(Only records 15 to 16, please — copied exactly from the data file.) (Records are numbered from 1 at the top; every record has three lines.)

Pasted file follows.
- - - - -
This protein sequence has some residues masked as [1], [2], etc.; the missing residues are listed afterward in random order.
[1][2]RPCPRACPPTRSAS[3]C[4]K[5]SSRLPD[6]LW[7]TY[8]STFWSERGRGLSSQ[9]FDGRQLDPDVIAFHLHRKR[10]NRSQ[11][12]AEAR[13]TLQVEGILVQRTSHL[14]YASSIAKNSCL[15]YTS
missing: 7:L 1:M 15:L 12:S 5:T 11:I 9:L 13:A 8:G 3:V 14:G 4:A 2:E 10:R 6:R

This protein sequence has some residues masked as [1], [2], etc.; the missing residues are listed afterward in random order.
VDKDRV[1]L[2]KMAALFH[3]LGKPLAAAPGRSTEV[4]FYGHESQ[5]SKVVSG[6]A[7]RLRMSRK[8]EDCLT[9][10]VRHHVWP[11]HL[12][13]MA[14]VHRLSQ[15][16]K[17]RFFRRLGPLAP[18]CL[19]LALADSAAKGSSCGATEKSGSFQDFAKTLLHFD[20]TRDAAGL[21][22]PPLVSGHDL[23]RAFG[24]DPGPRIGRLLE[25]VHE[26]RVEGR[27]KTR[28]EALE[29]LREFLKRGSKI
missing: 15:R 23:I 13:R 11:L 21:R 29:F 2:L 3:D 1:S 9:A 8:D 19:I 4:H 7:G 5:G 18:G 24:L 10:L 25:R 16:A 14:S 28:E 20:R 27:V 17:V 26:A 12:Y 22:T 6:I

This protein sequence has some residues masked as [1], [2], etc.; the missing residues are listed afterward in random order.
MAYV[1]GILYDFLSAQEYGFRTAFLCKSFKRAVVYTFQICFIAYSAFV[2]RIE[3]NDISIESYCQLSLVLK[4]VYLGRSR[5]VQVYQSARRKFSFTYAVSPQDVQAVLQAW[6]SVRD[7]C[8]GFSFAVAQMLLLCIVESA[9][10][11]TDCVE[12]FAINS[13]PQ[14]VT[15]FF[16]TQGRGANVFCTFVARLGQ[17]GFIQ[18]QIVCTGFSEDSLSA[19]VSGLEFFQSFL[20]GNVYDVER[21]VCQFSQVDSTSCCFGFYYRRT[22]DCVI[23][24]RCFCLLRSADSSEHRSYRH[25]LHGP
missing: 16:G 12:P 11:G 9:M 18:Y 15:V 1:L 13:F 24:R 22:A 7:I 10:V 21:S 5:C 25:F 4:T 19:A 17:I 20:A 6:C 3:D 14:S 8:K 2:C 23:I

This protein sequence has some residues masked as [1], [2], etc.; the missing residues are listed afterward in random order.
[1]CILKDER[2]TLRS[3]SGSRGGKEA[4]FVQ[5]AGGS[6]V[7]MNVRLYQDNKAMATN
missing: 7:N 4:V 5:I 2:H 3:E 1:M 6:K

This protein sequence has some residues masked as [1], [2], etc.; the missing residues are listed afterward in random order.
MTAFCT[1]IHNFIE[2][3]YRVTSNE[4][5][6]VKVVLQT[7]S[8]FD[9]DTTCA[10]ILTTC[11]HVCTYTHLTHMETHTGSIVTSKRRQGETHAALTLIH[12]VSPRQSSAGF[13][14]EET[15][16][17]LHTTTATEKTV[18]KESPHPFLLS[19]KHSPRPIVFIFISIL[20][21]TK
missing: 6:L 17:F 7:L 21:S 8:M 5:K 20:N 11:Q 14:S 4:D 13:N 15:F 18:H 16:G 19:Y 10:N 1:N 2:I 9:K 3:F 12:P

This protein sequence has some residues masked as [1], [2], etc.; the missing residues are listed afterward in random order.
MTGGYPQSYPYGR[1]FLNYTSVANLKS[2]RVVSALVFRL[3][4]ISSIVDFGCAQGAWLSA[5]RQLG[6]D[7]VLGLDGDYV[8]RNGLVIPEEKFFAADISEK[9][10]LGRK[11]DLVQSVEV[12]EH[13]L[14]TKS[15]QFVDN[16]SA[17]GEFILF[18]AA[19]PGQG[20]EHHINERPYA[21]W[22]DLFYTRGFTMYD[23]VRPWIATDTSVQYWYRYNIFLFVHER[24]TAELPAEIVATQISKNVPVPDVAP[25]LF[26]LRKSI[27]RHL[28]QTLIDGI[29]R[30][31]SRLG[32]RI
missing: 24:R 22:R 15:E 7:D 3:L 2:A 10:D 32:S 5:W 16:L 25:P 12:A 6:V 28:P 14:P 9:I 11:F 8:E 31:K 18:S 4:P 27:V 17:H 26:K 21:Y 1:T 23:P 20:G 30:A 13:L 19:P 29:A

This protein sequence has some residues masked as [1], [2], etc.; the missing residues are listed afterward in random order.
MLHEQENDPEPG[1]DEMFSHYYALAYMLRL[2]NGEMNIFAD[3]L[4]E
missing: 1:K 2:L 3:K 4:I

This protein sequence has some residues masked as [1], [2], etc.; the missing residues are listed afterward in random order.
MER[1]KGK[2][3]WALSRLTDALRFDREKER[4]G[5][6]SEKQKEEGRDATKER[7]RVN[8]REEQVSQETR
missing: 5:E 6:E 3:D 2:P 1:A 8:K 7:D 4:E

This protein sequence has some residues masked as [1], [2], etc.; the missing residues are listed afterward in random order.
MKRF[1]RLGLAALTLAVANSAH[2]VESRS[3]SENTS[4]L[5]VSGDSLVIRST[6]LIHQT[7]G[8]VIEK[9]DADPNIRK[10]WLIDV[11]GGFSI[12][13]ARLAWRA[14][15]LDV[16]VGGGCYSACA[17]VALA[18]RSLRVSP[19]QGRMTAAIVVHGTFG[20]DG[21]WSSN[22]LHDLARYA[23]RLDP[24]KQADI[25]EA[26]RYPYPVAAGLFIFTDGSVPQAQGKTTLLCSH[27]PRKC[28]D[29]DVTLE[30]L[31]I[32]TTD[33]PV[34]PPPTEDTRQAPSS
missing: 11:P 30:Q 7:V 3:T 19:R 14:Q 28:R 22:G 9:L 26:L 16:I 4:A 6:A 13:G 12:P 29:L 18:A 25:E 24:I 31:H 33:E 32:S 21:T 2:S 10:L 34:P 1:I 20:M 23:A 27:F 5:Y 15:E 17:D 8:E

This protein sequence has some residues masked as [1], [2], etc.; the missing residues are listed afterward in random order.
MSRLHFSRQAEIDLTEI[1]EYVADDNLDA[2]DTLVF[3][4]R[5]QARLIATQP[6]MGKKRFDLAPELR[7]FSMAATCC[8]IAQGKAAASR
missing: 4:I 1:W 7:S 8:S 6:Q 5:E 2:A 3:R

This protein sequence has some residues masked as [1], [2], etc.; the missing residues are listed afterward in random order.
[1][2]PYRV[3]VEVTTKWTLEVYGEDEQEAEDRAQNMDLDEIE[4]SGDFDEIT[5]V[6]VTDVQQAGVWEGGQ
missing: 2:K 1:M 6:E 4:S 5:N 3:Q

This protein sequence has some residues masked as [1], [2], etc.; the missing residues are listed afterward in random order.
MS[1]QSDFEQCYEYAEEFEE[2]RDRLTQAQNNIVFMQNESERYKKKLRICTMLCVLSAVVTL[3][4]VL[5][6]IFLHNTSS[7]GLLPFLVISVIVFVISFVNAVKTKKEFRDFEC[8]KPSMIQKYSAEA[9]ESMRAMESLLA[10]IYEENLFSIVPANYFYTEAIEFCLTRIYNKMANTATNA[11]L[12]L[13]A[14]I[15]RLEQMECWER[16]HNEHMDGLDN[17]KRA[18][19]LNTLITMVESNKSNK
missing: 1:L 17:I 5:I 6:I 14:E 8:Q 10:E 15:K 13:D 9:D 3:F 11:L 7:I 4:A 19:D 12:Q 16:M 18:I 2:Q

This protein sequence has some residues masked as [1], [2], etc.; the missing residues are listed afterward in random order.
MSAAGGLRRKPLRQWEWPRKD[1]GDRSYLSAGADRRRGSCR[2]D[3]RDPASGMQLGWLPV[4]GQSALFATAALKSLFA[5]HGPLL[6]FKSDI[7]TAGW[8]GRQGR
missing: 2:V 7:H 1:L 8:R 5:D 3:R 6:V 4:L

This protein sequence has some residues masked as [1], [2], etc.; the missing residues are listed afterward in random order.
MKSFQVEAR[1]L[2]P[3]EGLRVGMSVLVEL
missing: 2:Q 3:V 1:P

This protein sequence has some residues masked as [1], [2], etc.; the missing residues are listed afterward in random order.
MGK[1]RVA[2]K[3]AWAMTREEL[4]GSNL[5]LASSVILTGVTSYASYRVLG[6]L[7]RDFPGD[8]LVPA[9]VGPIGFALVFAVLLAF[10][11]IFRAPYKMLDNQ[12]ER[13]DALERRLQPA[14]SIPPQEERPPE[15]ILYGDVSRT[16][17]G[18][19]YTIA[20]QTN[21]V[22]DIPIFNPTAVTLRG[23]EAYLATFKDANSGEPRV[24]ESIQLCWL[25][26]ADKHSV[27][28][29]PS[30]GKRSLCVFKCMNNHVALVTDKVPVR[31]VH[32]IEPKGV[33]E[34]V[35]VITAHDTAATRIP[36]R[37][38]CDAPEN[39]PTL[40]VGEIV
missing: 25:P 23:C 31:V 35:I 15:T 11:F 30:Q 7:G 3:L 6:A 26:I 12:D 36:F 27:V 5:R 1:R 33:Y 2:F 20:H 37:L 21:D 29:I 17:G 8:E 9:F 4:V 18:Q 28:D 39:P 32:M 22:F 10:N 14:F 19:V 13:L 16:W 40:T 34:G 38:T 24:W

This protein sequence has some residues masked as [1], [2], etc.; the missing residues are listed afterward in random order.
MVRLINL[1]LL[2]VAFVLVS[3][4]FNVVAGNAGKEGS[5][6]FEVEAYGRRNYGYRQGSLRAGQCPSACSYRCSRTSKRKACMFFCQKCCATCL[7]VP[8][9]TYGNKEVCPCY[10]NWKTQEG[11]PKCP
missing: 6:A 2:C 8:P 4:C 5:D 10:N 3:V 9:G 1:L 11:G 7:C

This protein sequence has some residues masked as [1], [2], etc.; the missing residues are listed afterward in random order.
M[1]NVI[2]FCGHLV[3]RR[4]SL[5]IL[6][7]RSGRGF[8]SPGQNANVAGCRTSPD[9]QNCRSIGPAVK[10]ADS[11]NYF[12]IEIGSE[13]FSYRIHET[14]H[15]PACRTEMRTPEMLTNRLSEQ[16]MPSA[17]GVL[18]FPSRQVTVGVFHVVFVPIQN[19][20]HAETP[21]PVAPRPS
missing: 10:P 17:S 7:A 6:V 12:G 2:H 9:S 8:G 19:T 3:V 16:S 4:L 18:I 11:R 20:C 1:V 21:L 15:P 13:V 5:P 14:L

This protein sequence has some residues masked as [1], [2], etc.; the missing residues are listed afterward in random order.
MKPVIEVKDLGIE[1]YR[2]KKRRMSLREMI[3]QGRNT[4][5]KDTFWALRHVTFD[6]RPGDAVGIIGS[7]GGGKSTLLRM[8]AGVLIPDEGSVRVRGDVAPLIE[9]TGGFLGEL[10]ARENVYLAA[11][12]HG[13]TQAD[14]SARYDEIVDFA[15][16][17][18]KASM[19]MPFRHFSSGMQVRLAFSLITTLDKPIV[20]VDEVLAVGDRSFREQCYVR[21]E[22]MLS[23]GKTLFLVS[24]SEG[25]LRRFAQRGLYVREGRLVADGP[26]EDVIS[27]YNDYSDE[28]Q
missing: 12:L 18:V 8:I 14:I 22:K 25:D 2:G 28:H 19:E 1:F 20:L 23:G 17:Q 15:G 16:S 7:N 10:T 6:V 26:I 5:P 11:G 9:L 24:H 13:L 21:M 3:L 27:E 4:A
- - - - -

This protein sequence has some residues masked as [1], [2], etc.; the missing residues are listed afterward in random order.
MGK[1]RVA[2]K[3]AWAMTREEL[4]GSNL[5]LASSVILTGVTSYASYRVLG[6]L[7]RDFPGD[8]LVPA[9]VGPIGFALVFAVLLAF[10][11]IFRAPYKMLDNQ[12]ER[13]DALERRLQPA[14]SIPPQEERPPE[15]ILYGDVSRT[16][17]G[18][19]YTIA[20]QTN[21]V[22]DIPIFNPTAVTLRG[23]EAYLATFKDANSGEPRV[24]ESIQLCWL[25][26]ADKHSV[27][28][29]PS[30]GKRSLCVFKCMNNHVALVTDKVPVR[31]VH[32]IEPKGV[33]E[34]V[35]VITAHDTAATRIP[36]R[37][38]CDAPEN[39]PTL[40]VGEIV
missing: 25:P 23:C 31:V 35:I 15:T 11:F 30:Q 7:G 3:L 6:A 26:I 12:D 36:F 27:V 5:R 1:R 33:Y 2:F 20:H 37:L 21:D 29:I 17:G 8:E 9:F 4:V 18:Q 28:D 39:P 32:M 22:F 10:N 14:F 19:V 13:L 16:W 40:T 34:G 38:T 24:W

This protein sequence has some residues masked as [1], [2], etc.; the missing residues are listed afterward in random order.
MVRLINL[1]LL[2]VAFVLVS[3][4]FNVVAGNAGKEGS[5][6]FEVEAYGRRNYGYRQGSLRAGQCPSACSYRCSRTSKRKACMFFCQKCCATCL[7]VP[8][9]TYGNKEVCPCY[10]NWKTQEG[11]PKCP
missing: 6:A 2:C 8:P 4:C 5:D 10:N 3:V 9:G 1:L 11:G 7:C